One other argument which plaintiff makes in relation to defendants' liability on the note is that since Geraldine is not made a party to the release nor is her name mentioned therein, the release is not operative as to her and she therefore remains liable for the full balance due on the note. In support of this position, plaintiff cites section 1543, which provides that ‘A release of one of two or more joint debtors does not extinguish the obligations of any of the others, unless they are mere guarantors; nor does it affect their right to contribution from him.’ Plaintiff has, however, misconstrued this code section. Its proper interpretation is that a release of the one joint debtor does not extinguish the obligation of any of the other joint debtors to pay so much of the debt as was not paid by the released obligor. In other words, the release does not extinguish the remainder of the obligation as to the coobligors. (See Armstrong v. Hayward, 6 Cal. 183, 186; French v. McCarthy, 125 Cal. 508, 512, 58 P. 154.) Plaintiff asks for an interpretation of this section which would allow an obligee double recovery against joint debtors. Such a construction is obviously erroneous and flies in the face of section 1474, which provides that ‘Performance of an obligation, by one of several persons who are jointly liable under it, extinguishes the liability of all.’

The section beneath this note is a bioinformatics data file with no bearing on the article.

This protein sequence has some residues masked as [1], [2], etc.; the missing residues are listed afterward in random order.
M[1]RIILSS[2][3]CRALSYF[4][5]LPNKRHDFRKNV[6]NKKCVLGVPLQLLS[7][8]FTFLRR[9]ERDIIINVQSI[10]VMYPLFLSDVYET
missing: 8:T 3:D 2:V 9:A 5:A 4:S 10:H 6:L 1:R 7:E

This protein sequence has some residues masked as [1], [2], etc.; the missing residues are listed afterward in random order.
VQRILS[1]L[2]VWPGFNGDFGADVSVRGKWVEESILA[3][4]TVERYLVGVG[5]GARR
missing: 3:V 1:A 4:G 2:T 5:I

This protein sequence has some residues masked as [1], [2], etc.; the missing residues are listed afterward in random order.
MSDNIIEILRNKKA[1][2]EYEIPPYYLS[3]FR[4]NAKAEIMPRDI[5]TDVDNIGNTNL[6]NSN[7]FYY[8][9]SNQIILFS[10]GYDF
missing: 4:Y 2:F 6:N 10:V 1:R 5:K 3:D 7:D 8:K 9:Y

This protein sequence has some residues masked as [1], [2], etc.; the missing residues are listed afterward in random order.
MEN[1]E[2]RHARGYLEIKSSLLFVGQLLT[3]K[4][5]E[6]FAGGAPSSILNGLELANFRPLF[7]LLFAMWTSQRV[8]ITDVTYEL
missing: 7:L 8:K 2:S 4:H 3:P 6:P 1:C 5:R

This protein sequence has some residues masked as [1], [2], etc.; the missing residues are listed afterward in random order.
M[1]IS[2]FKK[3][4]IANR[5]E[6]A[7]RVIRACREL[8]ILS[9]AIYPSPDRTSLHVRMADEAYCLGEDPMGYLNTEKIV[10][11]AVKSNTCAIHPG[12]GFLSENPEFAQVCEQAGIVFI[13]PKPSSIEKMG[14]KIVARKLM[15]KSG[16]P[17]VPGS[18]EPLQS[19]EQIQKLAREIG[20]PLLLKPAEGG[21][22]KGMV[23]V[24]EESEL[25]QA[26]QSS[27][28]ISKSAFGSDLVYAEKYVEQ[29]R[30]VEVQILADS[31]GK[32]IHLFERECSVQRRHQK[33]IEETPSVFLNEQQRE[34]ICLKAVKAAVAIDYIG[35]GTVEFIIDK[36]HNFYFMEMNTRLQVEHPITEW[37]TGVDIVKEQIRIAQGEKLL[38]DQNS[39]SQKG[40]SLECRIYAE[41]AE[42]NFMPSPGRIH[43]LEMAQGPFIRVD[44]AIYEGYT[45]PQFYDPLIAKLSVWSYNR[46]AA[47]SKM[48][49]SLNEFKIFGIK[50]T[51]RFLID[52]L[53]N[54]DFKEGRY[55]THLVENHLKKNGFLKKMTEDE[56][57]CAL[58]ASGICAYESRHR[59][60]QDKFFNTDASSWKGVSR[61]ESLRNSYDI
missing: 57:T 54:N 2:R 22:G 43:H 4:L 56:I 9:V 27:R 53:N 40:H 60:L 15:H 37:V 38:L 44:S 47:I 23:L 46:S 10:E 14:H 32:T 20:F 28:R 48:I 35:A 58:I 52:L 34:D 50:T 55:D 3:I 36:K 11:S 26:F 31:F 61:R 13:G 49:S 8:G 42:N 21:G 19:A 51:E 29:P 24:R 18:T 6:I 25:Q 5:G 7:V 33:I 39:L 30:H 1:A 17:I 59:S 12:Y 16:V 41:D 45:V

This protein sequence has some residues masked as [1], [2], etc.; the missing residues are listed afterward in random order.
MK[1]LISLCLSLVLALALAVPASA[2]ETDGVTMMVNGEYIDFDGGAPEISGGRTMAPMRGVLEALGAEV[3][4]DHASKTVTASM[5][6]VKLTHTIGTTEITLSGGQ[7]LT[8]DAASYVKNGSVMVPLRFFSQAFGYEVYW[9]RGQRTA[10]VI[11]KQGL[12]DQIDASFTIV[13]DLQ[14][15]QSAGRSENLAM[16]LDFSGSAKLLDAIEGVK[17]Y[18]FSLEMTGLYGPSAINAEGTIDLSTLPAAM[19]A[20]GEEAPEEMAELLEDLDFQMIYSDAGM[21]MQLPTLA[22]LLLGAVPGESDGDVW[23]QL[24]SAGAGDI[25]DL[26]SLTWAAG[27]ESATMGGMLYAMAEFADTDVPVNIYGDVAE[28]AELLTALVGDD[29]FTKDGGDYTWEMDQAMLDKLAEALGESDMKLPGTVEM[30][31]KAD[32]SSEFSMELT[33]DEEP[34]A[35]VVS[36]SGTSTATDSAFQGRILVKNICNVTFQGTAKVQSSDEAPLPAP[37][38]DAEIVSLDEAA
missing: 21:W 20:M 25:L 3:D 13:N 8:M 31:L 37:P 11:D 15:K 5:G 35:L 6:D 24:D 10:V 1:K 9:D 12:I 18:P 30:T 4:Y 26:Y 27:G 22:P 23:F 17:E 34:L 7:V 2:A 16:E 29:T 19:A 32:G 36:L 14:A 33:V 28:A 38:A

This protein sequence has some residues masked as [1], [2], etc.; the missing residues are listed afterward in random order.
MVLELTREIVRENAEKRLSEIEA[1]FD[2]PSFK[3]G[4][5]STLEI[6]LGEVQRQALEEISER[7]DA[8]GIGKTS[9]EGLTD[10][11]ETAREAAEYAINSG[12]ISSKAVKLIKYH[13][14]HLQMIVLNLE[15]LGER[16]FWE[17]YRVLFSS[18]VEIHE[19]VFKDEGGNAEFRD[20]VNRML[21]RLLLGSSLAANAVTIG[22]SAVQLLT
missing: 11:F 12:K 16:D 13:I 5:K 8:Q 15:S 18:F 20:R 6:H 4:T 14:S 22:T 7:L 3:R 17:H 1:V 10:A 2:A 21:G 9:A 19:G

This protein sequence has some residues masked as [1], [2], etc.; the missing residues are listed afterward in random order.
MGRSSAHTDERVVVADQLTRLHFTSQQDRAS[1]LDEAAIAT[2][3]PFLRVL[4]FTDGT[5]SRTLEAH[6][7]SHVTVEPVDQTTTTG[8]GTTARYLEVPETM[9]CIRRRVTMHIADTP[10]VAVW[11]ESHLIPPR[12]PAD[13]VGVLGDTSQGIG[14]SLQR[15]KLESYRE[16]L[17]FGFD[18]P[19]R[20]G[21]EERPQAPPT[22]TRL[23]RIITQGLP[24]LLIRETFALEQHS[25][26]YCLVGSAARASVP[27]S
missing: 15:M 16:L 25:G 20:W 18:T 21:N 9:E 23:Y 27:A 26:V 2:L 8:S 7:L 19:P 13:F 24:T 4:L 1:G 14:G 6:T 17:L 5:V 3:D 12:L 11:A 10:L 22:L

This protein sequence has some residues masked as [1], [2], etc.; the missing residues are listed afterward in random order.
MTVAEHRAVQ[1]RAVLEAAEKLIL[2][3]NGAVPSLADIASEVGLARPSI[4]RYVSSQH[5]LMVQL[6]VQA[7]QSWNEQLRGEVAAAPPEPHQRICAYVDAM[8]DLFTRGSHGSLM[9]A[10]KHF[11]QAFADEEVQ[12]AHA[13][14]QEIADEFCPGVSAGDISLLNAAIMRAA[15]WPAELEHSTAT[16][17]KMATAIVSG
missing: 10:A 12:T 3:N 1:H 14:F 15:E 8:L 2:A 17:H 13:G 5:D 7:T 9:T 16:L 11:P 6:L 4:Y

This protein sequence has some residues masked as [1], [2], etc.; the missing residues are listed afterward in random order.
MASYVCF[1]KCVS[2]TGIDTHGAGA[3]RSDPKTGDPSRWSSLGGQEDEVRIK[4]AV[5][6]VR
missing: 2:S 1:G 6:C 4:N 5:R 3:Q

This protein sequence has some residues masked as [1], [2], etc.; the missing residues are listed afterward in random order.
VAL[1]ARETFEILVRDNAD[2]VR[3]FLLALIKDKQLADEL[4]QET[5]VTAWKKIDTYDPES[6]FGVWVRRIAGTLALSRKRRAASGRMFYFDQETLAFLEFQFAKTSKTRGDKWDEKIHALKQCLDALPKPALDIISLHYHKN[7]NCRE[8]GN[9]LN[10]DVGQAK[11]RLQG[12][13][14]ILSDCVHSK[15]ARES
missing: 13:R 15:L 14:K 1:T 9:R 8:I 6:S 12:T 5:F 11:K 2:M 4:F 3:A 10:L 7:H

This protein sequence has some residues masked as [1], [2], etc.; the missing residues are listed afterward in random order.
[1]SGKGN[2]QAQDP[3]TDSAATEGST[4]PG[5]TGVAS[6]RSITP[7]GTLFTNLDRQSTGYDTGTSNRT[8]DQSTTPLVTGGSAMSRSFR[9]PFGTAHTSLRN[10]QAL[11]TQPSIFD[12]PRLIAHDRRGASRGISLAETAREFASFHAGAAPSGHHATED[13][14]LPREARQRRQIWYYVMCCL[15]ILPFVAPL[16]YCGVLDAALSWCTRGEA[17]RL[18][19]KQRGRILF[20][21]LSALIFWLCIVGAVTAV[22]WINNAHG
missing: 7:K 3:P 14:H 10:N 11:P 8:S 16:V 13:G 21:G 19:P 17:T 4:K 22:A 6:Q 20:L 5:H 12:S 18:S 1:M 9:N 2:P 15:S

The remaining point which plaintiff raises on this appeal concerns the propriety of the trial court's determination that the deposit by defendants of $1,782.85 with the clerk of the court stopped the running of interest on that sum from the time of deposit until judgment. The facts as to this issue are as follows: Defendants in their answer claimed a $217.15 credit against the balance of the note by virtue of certain merchandise which had been sold by defendants to Sam and which had not been paid for at the time of his death. Based therefore on the $6,000 payment, the release, and the alleged $217.15 claim, defendants calculated that the amount owing on the note was $1,782.85. Pursuant to an affidavit by defendants and an order by the court, this amount was deposited by defendants with the clerk of the court for the account of plaintiff. As to this alleged $217.15 credit, plaintiff claimed and the trial court so found that since defendants failed to present a claim against Sam's estate for that amount, the estate having been closed on February 21, 1962, defendants were not entitled to the claimed offset in this action. In addition, however, the court found ‘That it is true defendants in good faith deposited with the Clerk of the above entitled Court the sum of One Thousand Seven Hundred Eighty Two and 85/100 Dollars [$1,782.85] on or about the 25th day of April, 1962, upon their good faith belief that this represented the arithmetical difference between the aforesaid offset of $217.15 and the sum due on the note in the sum of $2,000.00.’ Accordingly, the judgment ordered ‘That plaintiff have judgment against the defendants in the sum of Two Thousand Dollars [$2,000.00] with interest thereon at the rate of six per cent [6%] per annum from the 4th day of March, 1962, to the date of entry of judgment herein, except that no interest shall be charged for the period April 25, 1962, to the date of entry of judgment herein upon the sum of One Thousand Seven Hundred and Eighty Two and 85/100 [$1,782.85], which sum has heretofore been deposited with the Clerk of the Court.’ It is plaintiff's position that the affidavit and order of the court constituted an offer by defendants to perform their obligation, but that since it was only an offer of partial performance, it did not stop the running of interest on the obligation. The bases of plaintiff's contention are sections 1485, 1486 and 1504.5